View single post by Keinokuorma
 Posted: Sat Jan 19th, 2008 05:56 pm
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Keinokuorma



Joined: Mon Jun 26th, 2006
Location: Finland
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A start/run capacitor could be used in a few ways. But its main purpose is to maintain a specific U/I phase shift between windings of the motor.

Depending on the motor type, you could be starting with hard power to both windings, then running with the capacitor in series with the start/accessory winding. Sometimes you use the same capacitor in all situations. Then you might be using the capacitor to compensate the parasite power. There are other ways, more or less derived from these.

On a Watt meter, or energy meter, if wired correctly, the meter will report the correct total power or energy of the load (both meter types account for the phase shift). If you use separate V and A meters, you get the voltage and current, with the phase shift unaccounted.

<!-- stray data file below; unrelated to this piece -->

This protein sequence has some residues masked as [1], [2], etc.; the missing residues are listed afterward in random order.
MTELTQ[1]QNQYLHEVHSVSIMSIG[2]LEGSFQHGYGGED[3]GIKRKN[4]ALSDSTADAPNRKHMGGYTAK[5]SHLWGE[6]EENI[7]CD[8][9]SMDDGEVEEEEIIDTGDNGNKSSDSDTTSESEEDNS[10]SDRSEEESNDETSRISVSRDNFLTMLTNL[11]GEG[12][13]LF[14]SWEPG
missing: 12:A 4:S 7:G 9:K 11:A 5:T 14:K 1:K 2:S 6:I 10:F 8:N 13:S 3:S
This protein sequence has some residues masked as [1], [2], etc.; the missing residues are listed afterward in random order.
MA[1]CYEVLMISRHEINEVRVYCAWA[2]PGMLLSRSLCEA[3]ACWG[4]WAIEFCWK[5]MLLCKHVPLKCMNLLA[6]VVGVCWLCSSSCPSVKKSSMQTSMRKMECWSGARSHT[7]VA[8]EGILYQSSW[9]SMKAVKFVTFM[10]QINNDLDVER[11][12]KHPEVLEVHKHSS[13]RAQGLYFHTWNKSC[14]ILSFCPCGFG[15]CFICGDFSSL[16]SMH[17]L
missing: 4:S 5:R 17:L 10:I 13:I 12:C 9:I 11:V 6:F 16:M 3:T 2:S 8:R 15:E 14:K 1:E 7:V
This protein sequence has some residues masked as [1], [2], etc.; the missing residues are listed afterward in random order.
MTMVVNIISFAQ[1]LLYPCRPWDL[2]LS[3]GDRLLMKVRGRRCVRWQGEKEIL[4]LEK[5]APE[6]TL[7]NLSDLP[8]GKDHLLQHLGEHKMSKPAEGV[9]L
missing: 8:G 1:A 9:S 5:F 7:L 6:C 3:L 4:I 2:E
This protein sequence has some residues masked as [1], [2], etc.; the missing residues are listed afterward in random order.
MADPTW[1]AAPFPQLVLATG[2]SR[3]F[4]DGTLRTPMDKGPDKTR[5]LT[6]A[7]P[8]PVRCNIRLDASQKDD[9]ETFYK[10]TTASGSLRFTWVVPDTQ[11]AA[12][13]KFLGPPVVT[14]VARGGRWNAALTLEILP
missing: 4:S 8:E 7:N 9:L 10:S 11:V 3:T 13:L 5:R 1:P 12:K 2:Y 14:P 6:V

I asked the BTU thing, because often (if not always) BTU is not used for reporting other energy than direct heat... while the motor power is reported in Watts or HP, heat could be reported in (k)Watt-hours or BTU... anyway, us Yurupians are SI freaks and like to use the Watt and Watt-hour in both cases.

There are many things that affect the real heat transfer capacity of a refrigeration system, although the maximum is determined by the compressor's ability to circulate the refrigerant. Anyhow, if the electrical power reported for the comp would be directly comparable to the heat transfer capacity of the system, the heat pump AC would not be very effective in heating your home - with all the losses you would be better off with direct electric heat if that was the case.

No, a compressor of certain electrical wattage can transfer a much higher amount of heat per second, than its own energy consumption would be. Unless, of course, if the temp difference between cold and hot side is too high, or the system becomes inefficient for some other reason.

I believe, if 900 BTU is reported for the system, that is the mean heat transfer capability, which would be 264 Watts, or comparable to it being able to keep the temp if there was a 264 Watt heat source in the fridge and it ran all the time. I believe that would be a roughly 80 to 100 Watt compressor at most, with optimally designed circulation.

Should anyone want to disagree with me about something, feel free to do so.

Last edited on Sat Jan 19th, 2008 06:10 pm by Keinokuorma



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